Jack Bauer Award


In 1988, the North American Society for Oceanic History (NASOH) created the K. Jack Bauer Award to honor those who have given distinguished service to NASOH and have made life-time contributions to the field of maritime history. Jack Bauer (1926-1987) was a dear friend and colleague of many founding members of NASOH and a mentor to many other younger people, who followed him to become members of NASOH and active scholars in the fields of maritime or military history. Karl Jack Bauer was born on 30 July 1926 in Springfield, Ohio, the son of Charles August Bauer, an engineer, and Isabelle Fairbanks Bauer. Jack Bauer completed his undergraduate work at Harvard College in 1948 and went on to graduate study at Indiana University, where he earned his M.A. in 1949 and his Ph.D. degree in 1953. On 18 August 1951, he married Dorothy Sargent, with whom he had three children: Eric, Neil, and Anne.

Jack Bauer worked at the National Archives as an archivist in 1954-55, then in 1955-57 was appointed an historian with the U.S. Marine Corps Historical Branch, where he worked on a volume of the U.S.M.C. history of World War II. In 1957, he transferred to the Naval History Division, where he worked with Samuel Eliot Morrison’s staff in preparing the monumental History of Naval Operations in World War II. After four years as an assistant professor at Morris Harvey College from 1961 to 1965, Rensselaer Polytechnic Institute appointed him an associate professor in 1965 and then professor of history in 1970, serving there for the reminder of his career. In 1977-78, he was visiting professor at the U.S. Army Command and General Staff College at Fort Leavenworth.

His publications were substantial: In 1957, he published List of World War I Signal Corps Films(National Archives, 1957); with James G. Boland, he edited the first volume of The Dictionary of American Naval Fighting Ships (Naval History Division, 1959); Surfboats and Horse Marines: U.S. Naval Operations in the Mexican War, 1846-48 (Naval Institute Press,1969); Ships of the Navy – Combat Vessels (Rensselaer Polytechnic Institute, 1970), which was revised and extended by Stephen S. Roberts as Register of Ships of the U.S. Navy, 1775-1990 : Major Combatants (Greenwood Press, 1995). He wrote The Mexican War, 1846-1848 (Macmillan, 1974) and was associate editor with Paolo Coletta and Robert G. Albion of American Secretaries of the Navy (Naval Institute Press, 1980). He edited The New American State Papers: Naval Affairs (Scholarly Resources, 1981) and edited with Benjamin F. Gilbert, Ports in the West (Sunflower University Press, 1983), and with Paolo Coletta, U.S. Naval and Marine Corps Bases (Greenwood Press, 1985). His final major work was Soldier, Planter, Statesman: Zachary Taylor and the Old Southwest (Louisiana State University Press, 1986). Jack Bauer served on the Secretary of the Navy’s Advisory Committee on Naval History, and was a trustee of the American Military Institute, 1959-1962 and in 1980.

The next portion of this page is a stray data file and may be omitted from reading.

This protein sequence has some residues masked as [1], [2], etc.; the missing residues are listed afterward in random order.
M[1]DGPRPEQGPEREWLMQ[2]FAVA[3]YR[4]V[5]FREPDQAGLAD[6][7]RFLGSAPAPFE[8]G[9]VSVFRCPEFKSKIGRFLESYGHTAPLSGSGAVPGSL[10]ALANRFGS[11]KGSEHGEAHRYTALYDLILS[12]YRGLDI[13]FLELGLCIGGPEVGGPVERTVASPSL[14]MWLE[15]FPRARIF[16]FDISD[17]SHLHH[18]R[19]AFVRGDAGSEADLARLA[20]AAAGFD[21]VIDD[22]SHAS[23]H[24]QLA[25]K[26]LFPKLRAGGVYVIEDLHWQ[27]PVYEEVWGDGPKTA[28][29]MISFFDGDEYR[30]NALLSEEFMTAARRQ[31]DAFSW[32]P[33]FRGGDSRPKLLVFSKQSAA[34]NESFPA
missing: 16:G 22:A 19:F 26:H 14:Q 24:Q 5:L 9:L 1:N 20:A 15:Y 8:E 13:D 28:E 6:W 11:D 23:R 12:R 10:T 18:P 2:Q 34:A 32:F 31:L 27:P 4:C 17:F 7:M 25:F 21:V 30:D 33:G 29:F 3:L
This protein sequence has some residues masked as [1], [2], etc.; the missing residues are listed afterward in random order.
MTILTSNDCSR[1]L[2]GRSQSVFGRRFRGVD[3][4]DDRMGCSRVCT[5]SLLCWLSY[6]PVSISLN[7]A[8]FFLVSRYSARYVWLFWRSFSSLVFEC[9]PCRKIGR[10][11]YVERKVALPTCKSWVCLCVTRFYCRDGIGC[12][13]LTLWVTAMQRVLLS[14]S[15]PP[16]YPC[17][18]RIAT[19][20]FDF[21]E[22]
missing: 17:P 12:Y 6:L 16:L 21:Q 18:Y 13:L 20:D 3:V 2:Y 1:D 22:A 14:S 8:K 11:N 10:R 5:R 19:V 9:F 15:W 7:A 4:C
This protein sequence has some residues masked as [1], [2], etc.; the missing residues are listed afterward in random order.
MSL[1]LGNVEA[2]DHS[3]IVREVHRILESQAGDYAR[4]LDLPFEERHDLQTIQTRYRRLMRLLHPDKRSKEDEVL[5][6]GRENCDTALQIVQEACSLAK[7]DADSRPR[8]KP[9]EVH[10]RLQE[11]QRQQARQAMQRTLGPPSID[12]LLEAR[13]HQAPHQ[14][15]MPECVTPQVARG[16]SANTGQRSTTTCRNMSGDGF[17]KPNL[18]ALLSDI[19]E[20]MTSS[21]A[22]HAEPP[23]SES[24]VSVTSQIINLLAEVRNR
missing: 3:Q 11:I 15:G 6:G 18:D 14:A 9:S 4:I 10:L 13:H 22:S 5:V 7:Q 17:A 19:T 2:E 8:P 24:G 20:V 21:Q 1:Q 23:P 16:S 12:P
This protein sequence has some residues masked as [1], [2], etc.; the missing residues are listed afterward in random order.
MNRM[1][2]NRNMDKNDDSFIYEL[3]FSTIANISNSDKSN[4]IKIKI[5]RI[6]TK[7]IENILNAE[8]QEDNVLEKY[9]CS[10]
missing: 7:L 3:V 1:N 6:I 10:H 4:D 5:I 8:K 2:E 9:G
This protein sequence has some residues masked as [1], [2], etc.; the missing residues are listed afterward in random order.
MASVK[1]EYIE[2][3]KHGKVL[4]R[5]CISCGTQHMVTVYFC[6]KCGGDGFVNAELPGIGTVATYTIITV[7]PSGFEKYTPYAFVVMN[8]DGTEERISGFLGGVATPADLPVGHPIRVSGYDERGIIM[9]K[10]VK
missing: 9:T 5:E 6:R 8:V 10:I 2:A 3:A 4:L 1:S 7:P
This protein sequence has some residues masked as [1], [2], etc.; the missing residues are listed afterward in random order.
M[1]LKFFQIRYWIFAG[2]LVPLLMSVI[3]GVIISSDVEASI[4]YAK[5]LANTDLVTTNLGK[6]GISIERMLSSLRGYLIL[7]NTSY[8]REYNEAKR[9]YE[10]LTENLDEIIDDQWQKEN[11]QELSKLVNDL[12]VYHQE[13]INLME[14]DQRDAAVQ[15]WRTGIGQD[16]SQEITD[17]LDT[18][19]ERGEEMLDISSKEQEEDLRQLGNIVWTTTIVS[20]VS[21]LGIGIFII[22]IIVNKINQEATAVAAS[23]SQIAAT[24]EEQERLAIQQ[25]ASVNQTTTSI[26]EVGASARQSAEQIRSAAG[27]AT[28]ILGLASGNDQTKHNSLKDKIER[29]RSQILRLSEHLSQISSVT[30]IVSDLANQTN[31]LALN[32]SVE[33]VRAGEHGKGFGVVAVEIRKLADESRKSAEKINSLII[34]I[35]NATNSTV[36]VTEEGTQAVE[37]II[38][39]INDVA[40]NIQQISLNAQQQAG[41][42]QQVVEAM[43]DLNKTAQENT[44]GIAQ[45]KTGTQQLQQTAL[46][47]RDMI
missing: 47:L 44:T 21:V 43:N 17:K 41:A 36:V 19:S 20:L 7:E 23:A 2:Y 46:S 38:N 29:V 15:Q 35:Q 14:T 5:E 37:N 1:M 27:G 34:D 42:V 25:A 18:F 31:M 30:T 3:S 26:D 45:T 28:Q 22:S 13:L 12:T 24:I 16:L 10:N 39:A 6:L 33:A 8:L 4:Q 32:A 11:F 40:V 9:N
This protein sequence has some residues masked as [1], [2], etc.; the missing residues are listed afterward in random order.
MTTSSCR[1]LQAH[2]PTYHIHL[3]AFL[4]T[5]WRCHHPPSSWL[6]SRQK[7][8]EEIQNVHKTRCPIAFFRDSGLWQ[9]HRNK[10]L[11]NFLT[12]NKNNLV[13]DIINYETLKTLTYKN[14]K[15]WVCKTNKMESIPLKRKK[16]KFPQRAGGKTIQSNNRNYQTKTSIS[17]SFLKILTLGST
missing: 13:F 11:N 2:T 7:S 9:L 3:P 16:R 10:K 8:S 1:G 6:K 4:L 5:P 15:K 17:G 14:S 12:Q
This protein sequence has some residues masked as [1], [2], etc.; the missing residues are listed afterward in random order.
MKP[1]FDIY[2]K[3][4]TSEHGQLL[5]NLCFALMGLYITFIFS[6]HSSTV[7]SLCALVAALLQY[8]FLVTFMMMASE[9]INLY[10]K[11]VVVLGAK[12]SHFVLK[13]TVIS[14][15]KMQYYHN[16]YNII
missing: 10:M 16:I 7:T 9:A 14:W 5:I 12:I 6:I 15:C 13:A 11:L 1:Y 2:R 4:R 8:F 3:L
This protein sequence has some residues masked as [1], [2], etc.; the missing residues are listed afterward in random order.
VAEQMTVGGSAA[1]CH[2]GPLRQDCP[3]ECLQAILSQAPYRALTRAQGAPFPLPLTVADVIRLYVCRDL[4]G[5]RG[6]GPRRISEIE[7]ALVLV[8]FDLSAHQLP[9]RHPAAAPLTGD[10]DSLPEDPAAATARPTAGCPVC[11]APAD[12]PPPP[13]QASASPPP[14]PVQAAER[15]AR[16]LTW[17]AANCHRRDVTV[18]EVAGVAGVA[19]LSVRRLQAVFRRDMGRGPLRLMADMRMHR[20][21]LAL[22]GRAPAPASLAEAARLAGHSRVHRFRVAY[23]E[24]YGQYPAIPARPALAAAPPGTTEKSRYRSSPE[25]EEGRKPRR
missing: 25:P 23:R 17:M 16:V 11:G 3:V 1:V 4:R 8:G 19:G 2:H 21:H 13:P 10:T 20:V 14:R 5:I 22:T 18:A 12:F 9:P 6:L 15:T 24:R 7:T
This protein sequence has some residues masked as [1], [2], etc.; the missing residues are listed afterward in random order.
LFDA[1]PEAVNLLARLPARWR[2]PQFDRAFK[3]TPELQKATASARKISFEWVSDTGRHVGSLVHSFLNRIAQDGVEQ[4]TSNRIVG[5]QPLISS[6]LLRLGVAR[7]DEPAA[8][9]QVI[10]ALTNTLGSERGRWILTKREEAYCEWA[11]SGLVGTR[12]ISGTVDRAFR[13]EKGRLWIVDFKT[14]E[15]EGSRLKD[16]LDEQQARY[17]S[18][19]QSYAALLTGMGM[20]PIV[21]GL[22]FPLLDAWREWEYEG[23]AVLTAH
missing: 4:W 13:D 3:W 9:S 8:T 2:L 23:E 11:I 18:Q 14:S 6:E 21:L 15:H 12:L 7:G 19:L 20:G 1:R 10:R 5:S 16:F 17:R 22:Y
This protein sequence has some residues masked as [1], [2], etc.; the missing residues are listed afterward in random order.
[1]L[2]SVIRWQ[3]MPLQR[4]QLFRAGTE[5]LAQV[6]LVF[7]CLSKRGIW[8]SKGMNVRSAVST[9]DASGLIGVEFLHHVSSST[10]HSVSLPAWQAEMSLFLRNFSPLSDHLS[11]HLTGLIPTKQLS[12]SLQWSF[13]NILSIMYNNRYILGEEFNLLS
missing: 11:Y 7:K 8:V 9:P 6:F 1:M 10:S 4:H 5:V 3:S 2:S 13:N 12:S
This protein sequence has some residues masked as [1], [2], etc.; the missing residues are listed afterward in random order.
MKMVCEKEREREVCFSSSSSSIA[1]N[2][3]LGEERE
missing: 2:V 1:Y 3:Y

K. Jack Bauer died in Troy, New York, at the age of 61 on 17 September 1987.
The K. Jack Bauer Award Recipients

2011 – Gene Allen Smith

2010 – James Morris

2006 – Charles Schultz

2005 – William S. Dudley

2004 – Charles Dana Gibson and E. Kay Gibson

2003 – John B. Hattendorf

2001 – Briton C. Busch

2000 – Harold D. Langley

1999 – Mary Ellen Condon-Rall

1998 – Phillip L. Lundeberg

1997 – William J. Morgan

1996 – Ira Dye

1995 – Virginia S. Wood

1994 – Barry M. Gough

1993 – Clark G. Reynolds

1992 – Dean C. Allard

1991 – Byrne Waterman

1990 – James C. Bradford

1989 – Timothy J. Runyan

1988 – William N. Still. Jr